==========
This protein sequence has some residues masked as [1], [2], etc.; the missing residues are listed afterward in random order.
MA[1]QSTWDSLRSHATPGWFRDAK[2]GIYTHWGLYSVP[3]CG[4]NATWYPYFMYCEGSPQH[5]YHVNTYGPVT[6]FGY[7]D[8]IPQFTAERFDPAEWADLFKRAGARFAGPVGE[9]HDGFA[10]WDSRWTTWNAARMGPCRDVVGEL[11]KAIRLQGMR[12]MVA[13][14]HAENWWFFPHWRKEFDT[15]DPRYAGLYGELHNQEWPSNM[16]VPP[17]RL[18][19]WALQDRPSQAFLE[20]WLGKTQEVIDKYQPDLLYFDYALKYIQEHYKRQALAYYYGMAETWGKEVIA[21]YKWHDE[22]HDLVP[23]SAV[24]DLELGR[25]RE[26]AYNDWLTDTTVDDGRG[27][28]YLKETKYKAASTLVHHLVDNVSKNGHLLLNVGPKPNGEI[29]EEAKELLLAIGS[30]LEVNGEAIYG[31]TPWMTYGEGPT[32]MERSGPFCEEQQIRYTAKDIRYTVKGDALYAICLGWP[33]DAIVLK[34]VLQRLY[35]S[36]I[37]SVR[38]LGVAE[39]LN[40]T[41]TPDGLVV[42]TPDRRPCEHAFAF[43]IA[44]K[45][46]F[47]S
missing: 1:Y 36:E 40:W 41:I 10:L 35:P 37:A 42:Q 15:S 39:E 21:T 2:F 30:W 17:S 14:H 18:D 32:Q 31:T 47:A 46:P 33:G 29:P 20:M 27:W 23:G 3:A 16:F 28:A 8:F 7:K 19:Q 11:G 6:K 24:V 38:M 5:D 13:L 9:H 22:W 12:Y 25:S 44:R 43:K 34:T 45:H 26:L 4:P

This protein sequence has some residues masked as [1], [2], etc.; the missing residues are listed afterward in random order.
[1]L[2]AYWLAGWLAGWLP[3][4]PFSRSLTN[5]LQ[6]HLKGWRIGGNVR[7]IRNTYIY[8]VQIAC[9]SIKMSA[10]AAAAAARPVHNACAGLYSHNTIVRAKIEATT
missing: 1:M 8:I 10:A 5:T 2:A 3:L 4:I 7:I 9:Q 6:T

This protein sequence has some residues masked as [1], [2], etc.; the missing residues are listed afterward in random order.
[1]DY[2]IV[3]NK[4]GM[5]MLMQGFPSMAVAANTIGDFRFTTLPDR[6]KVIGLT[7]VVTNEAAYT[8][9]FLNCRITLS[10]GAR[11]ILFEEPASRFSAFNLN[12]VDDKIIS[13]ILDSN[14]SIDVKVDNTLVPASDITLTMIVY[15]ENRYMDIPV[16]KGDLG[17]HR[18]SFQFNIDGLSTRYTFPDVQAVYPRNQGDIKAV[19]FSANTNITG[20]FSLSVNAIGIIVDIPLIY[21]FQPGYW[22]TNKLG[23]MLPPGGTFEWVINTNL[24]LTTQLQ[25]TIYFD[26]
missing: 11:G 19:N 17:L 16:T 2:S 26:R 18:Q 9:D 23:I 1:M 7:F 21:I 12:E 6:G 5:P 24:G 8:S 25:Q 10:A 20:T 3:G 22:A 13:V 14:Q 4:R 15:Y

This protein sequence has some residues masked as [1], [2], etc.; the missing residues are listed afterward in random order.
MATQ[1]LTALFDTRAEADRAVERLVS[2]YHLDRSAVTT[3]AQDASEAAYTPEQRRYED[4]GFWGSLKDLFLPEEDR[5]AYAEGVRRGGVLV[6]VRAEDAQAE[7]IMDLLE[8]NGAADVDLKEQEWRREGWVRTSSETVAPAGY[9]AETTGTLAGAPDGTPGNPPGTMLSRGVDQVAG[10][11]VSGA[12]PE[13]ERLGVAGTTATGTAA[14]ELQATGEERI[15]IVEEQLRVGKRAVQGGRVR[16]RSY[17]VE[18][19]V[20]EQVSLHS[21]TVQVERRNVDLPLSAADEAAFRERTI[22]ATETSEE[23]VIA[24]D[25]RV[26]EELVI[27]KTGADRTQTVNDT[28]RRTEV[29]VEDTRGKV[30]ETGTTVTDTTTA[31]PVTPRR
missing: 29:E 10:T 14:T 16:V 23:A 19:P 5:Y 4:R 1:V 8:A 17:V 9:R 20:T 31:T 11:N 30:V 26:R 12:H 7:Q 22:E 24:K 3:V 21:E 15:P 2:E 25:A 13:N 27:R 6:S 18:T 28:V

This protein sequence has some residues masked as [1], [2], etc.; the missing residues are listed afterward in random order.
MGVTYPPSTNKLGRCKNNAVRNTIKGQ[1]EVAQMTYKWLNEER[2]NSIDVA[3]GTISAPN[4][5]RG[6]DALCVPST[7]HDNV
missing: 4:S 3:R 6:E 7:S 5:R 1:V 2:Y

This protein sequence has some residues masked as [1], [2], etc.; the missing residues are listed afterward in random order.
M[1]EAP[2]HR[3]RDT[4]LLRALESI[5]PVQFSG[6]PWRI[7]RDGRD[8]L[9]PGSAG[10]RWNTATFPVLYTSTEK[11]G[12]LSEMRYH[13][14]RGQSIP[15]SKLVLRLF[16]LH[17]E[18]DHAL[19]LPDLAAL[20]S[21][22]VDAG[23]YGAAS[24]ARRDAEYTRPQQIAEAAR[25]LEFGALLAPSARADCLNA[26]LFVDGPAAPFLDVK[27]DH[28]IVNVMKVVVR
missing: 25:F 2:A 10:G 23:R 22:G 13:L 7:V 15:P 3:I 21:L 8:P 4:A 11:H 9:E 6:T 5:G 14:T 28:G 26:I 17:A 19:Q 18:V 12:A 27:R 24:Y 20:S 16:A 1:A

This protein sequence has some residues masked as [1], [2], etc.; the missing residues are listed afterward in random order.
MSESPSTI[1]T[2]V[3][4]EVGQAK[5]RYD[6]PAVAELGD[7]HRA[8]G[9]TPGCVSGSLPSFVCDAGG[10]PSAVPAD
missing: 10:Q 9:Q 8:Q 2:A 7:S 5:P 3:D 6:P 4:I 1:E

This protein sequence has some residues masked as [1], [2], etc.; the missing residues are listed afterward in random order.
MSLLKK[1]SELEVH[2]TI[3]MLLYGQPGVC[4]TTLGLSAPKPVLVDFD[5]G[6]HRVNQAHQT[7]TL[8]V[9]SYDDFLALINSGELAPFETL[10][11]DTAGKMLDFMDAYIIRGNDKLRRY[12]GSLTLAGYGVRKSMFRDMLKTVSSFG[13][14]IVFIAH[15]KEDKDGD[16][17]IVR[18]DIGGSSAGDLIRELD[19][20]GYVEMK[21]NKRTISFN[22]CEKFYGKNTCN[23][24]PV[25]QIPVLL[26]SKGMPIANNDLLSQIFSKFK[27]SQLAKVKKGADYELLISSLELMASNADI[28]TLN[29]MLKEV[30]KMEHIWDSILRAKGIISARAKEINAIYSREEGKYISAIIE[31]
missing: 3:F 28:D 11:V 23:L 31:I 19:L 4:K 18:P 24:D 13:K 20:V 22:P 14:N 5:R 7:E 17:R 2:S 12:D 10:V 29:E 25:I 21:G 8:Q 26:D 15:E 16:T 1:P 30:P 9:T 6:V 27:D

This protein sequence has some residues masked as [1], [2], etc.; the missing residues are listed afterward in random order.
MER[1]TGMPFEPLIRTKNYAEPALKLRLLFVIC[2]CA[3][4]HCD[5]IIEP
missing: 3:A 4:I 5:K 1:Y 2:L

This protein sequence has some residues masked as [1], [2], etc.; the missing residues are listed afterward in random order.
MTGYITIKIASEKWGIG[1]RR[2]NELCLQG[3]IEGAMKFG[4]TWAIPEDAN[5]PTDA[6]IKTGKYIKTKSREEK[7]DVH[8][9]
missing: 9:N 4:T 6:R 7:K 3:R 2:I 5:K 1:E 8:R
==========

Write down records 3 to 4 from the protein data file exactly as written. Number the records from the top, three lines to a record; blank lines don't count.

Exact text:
This protein sequence has some residues masked as [1], [2], etc.; the missing residues are listed afterward in random order.
[1]DY[2]IV[3]NK[4]GM[5]MLMQGFPSMAVAANTIGDFRFTTLPDR[6]KVIGLT[7]VVTNEAAYT[8][9]FLNCRITLS[10]GAR[11]ILFEEPASRFSAFNLN[12]VDDKIIS[13]ILDSN[14]SIDVKVDNTLVPASDITLTMIVY[15]ENRYMDIPV[16]KGDLG[17]HR[18]SFQFNIDGLSTRYTFPDVQAVYPRNQGDIKAV[19]FSANTNITG[20]FSLSVNAIGIIVDIPLIY[21]FQPGYW[22]TNKLG[23]MLPPGGTFEWVINTNL[24]LTTQLQ[25]TIYFD[26]
missing: 11:G 19:N 17:L 16:T 2:S 26:R 18:Q 9:D 23:I 1:M 7:F 21:I 12:E 6:G 5:P 24:G 8:S 25:Q 10:A 20:T 3:G 22:A 13:V 14:Q 4:R 15:Y

This protein sequence has some residues masked as [1], [2], etc.; the missing residues are listed afterward in random order.
MATQ[1]LTALFDTRAEADRAVERLVS[2]YHLDRSAVTT[3]AQDASEAAYTPEQRRYED[4]GFWGSLKDLFLPEEDR[5]AYAEGVRRGGVLV[6]VRAEDAQAE[7]IMDLLE[8]NGAADVDLKEQEWRREGWVRTSSETVAPAGY[9]AETTGTLAGAPDGTPGNPPGTMLSRGVDQVAG[10][11]VSGA[12]PE[13]ERLGVAGTTATGTAA[14]ELQATGEERI[15]IVEEQLRVGKRAVQGGRVR[16]RSY[17]VE[18][19]V[20]EQVSLHS[21]TVQVERRNVDLPLSAADEAAFRERTI[22]ATETSEE[23]VIA[24]D[25]RV[26]EELVI[27]KTGADRTQTVNDT[28]RRTEV[29]VEDTRGKV[30]ETGTTVTDTTTA[31]PVTPRR
missing: 29:E 10:T 14:T 16:V 23:A 19:P 5:Y 4:R 1:V 8:A 17:V 9:R 20:T 31:T 11:N 30:V 26:R 12:H 7:Q 22:E 24:K 3:V 21:E 15:P 2:E 25:A 13:N 27:R 6:S 18:T 28:V